Compromise / Swallowing Bitter Pills

It is to be hoped that the United Nations Security Council will quickly pass the resolution ending the war in Lebanon in the spirit of the agreement revealed yesterday. Ehud Olmert must be encouraged to lead the cabinet firmly to adopt it.

This war broke out in no small way because of the Israeli leadership's lack of diplomatic-military experience and failure to predict the future. Olmert will have to be magnanimous in accepting the compromise taking shape internationally, because it will be an admission of Israel's inability to achieve its declared goals.

There is reason to believe he has this quality. He is not a cynic who, for reasons of prestige or other extraneous considerations, would take tens of thousands of soldiers into battle to risk their lives. The diplomatic solution, in spite of its limitations and the bitter pills to be swallowed, is preferable to expanding the war, since a new military move would not change the outcome of the armed conflict. Even if the military limits considerably Hezbollah's short-range Katyusha launch capabilities, it will not erase the impression that this organization has made in its challenge to Israel.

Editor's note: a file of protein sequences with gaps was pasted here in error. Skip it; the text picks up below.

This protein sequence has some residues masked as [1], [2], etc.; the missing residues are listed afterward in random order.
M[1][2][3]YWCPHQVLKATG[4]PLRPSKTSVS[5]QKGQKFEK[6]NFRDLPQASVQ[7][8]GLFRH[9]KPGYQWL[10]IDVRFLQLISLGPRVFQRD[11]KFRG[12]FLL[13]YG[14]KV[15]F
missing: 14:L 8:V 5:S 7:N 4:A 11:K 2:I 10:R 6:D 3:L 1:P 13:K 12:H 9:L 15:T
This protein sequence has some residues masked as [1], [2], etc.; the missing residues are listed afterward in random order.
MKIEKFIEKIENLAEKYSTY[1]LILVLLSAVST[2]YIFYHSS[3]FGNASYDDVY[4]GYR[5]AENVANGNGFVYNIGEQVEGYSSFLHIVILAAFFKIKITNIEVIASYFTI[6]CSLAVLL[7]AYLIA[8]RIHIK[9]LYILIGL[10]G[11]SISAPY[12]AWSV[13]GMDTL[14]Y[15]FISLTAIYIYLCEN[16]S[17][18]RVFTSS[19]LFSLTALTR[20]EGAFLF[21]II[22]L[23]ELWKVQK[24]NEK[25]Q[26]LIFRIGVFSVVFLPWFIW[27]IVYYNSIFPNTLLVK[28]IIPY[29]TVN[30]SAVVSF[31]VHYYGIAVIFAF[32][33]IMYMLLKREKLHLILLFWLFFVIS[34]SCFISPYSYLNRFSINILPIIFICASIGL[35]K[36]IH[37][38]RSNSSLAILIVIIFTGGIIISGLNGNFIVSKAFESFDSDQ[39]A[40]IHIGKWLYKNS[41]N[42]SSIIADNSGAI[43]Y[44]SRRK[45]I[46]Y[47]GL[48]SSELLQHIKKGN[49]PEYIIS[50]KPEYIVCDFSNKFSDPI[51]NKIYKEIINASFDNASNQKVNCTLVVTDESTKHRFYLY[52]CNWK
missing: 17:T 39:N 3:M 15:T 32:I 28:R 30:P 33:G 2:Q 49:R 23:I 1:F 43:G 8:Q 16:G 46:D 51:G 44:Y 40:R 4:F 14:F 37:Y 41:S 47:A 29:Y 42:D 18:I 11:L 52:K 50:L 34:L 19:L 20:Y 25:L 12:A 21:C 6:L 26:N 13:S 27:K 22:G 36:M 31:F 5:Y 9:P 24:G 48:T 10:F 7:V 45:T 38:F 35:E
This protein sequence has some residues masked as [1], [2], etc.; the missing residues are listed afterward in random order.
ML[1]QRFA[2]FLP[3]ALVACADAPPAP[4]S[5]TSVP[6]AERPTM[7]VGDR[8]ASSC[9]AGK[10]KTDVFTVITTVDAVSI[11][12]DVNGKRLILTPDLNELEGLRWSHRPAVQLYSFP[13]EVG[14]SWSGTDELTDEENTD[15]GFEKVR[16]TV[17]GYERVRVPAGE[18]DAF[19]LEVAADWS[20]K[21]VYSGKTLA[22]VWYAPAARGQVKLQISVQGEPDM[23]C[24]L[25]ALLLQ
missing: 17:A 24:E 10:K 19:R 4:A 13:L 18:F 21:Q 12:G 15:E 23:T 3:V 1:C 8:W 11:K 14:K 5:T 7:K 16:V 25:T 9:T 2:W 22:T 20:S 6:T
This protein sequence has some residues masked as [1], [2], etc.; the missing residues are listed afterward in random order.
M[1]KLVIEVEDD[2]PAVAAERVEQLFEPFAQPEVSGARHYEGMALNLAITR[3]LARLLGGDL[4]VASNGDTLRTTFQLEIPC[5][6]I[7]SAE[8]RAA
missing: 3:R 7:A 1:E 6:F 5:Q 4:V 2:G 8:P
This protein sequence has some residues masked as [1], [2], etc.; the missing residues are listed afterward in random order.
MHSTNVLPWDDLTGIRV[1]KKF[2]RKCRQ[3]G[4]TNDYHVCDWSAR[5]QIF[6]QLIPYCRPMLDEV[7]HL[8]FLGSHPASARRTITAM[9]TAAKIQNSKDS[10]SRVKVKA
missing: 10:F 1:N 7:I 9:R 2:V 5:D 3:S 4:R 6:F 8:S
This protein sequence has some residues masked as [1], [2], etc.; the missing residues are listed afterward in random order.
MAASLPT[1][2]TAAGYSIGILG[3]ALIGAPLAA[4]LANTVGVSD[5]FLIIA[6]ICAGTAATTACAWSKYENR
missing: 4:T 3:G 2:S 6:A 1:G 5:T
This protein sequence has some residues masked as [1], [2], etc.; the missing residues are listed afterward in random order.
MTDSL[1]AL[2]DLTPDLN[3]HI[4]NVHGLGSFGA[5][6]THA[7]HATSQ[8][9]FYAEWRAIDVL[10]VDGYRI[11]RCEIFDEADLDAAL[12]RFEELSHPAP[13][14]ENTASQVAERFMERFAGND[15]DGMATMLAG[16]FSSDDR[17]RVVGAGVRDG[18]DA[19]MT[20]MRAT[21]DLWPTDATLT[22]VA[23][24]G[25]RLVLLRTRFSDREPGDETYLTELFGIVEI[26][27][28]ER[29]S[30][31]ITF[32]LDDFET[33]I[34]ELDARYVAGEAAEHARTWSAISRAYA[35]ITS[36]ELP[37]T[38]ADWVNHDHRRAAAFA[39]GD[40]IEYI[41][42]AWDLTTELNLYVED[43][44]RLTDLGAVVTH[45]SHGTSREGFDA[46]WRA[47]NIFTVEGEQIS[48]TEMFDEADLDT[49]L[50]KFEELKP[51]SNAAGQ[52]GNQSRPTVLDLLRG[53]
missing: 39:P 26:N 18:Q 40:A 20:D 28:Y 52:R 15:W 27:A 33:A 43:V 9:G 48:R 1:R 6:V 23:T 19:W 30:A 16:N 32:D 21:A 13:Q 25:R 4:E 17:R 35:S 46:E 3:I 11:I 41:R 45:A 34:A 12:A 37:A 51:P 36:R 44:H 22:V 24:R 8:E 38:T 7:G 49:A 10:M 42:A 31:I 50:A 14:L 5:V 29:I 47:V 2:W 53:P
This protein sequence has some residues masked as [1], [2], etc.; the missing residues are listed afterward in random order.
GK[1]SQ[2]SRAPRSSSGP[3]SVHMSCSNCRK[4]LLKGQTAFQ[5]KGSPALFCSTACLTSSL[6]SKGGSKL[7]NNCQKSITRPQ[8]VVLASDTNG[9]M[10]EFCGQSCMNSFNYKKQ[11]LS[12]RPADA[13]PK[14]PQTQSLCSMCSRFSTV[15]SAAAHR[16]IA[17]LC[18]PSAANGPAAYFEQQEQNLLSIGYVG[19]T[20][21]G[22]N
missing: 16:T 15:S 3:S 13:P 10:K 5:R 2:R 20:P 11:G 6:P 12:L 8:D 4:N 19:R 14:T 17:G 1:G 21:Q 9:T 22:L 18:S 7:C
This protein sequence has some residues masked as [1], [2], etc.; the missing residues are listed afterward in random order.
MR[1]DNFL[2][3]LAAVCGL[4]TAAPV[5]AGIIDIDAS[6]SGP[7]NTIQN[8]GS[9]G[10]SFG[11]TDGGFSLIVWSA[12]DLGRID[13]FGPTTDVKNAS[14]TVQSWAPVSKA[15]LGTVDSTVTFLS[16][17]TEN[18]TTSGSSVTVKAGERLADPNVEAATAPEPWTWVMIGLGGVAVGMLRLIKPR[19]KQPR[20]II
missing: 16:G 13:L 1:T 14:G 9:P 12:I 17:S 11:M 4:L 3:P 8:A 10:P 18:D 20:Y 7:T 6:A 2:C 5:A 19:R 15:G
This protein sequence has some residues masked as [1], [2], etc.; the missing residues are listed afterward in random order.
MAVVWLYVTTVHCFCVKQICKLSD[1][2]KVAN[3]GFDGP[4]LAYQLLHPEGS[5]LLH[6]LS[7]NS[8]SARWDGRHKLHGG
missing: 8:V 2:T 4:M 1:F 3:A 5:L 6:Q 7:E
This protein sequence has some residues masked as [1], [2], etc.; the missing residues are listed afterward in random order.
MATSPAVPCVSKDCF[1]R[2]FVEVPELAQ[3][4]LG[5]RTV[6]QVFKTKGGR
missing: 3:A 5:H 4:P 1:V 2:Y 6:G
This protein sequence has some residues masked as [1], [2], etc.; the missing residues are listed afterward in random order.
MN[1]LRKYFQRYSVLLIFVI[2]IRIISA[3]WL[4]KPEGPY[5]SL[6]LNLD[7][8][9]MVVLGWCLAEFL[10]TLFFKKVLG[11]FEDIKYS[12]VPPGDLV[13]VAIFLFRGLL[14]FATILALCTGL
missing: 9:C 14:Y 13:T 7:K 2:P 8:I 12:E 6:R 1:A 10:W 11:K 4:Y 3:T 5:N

The country's leadership must use cool reason, and not be dragged along by inflamed desires and assessments. The longed-for military victory will not vaporize Hezbollah; the cost of the attempt - estimated at hundreds of additional losses to the IDF - will erode the authority of those who decided to implement it.

The security council formula provides, albeit barely, a basis to change Israel-Lebanon relations. Israel should make do with this and set about fundamentally repairing its relations with its neig hbors.

The leadership will have to pay the price of its initiation and management of this war. He who decides to fire the GOC Northern Command without taking into consideration that the fighting may be over in two days, proves that even after a month of fighting he has not learned to predict the future.